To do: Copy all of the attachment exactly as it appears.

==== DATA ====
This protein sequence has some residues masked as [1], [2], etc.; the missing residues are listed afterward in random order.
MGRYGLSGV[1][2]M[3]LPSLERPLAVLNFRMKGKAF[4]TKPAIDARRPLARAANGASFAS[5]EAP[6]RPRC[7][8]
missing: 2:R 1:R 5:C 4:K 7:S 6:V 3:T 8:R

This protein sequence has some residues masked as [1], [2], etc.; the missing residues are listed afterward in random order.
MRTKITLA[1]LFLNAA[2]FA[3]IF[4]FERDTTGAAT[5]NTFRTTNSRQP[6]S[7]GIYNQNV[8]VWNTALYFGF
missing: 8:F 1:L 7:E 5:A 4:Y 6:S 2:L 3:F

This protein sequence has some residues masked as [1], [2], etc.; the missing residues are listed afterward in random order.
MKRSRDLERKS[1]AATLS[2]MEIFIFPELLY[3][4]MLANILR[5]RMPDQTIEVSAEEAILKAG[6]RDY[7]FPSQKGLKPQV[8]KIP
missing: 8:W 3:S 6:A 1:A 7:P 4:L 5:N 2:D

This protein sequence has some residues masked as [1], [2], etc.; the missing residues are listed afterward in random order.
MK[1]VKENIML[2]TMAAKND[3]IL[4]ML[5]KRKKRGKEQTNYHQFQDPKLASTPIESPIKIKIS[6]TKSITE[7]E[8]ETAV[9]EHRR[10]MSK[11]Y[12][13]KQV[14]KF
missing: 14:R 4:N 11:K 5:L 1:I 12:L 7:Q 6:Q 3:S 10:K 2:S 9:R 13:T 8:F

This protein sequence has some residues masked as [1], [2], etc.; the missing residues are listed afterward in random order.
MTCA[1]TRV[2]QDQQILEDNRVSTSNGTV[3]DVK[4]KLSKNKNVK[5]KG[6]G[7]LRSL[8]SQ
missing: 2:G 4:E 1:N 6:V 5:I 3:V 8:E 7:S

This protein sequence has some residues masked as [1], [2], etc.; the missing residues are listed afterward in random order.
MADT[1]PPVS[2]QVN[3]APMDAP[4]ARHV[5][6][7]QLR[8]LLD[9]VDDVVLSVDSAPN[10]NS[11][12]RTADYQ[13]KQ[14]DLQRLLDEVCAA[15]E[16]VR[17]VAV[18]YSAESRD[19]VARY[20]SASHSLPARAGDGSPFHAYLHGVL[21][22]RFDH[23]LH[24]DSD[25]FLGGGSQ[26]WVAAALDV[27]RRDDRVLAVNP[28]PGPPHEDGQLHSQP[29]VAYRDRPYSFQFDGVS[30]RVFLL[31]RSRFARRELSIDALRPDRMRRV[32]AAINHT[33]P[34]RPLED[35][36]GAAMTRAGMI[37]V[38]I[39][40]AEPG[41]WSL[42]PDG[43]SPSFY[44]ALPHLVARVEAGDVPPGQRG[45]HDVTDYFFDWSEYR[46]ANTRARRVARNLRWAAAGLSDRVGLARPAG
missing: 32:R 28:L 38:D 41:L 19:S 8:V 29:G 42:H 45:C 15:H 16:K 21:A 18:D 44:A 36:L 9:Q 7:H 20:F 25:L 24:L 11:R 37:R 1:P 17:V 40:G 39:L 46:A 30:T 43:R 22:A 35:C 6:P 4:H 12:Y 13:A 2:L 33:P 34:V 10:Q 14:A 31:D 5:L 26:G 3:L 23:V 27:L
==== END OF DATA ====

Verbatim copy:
This protein sequence has some residues masked as [1], [2], etc.; the missing residues are listed afterward in random order.
MGRYGLSGV[1][2]M[3]LPSLERPLAVLNFRMKGKAF[4]TKPAIDARRPLARAANGASFAS[5]EAP[6]RPRC[7][8]
missing: 2:R 1:R 5:C 4:K 7:S 6:V 3:T 8:R

This protein sequence has some residues masked as [1], [2], etc.; the missing residues are listed afterward in random order.
MRTKITLA[1]LFLNAA[2]FA[3]IF[4]FERDTTGAAT[5]NTFRTTNSRQP[6]S[7]GIYNQNV[8]VWNTALYFGF
missing: 8:F 1:L 7:E 5:A 4:Y 6:S 2:L 3:F

This protein sequence has some residues masked as [1], [2], etc.; the missing residues are listed afterward in random order.
MKRSRDLERKS[1]AATLS[2]MEIFIFPELLY[3][4]MLANILR[5]RMPDQTIEVSAEEAILKAG[6]RDY[7]FPSQKGLKPQV[8]KIP
missing: 8:W 3:S 6:A 1:A 7:P 4:L 5:N 2:D

This protein sequence has some residues masked as [1], [2], etc.; the missing residues are listed afterward in random order.
MK[1]VKENIML[2]TMAAKND[3]IL[4]ML[5]KRKKRGKEQTNYHQFQDPKLASTPIESPIKIKIS[6]TKSITE[7]E[8]ETAV[9]EHRR[10]MSK[11]Y[12][13]KQV[14]KF
missing: 14:R 4:N 11:K 5:L 1:I 12:L 7:Q 6:Q 3:S 10:K 2:S 9:R 13:T 8:F

This protein sequence has some residues masked as [1], [2], etc.; the missing residues are listed afterward in random order.
MTCA[1]TRV[2]QDQQILEDNRVSTSNGTV[3]DVK[4]KLSKNKNVK[5]KG[6]G[7]LRSL[8]SQ
missing: 2:G 4:E 1:N 6:V 5:I 3:V 8:E 7:S

This protein sequence has some residues masked as [1], [2], etc.; the missing residues are listed afterward in random order.
MADT[1]PPVS[2]QVN[3]APMDAP[4]ARHV[5][6][7]QLR[8]LLD[9]VDDVVLSVDSAPN[10]NS[11][12]RTADYQ[13]KQ[14]DLQRLLDEVCAA[15]E[16]VR[17]VAV[18]YSAESRD[19]VARY[20]SASHSLPARAGDGSPFHAYLHGVL[21][22]RFDH[23]LH[24]DSD[25]FLGGGSQ[26]WVAAALDV[27]RRDDRVLAVNP[28]PGPPHEDGQLHSQP[29]VAYRDRPYSFQFDGVS[30]RVFLL[31]RSRFARRELSIDALRPDRMRRV[32]AAINHT[33]P[34]RPLED[35][36]GAAMTRAGMI[37]V[38]I[39][40]AEPG[41]WSL[42]PDG[43]SPSFY[44]ALPHLVARVEAGDVPPGQRG[45]HDVTDYFFDWSEYR[46]ANTRARRVARNLRWAAAGLSDRVGLARPAG
missing: 32:R 28:L 38:D 41:L 19:S 8:V 29:G 42:H 45:C 15:H 16:K 21:A 18:D 44:A 36:L 9:Q 7:H 20:F 25:L 24:L 11:R 37:R 1:P 17:V 40:G 39:L 46:A 30:T 43:R 22:A 35:C 6:P 4:H 12:Y 13:A 2:L 33:P 34:V 10:Q 14:A 31:D 5:L 26:G 3:L 23:V 27:L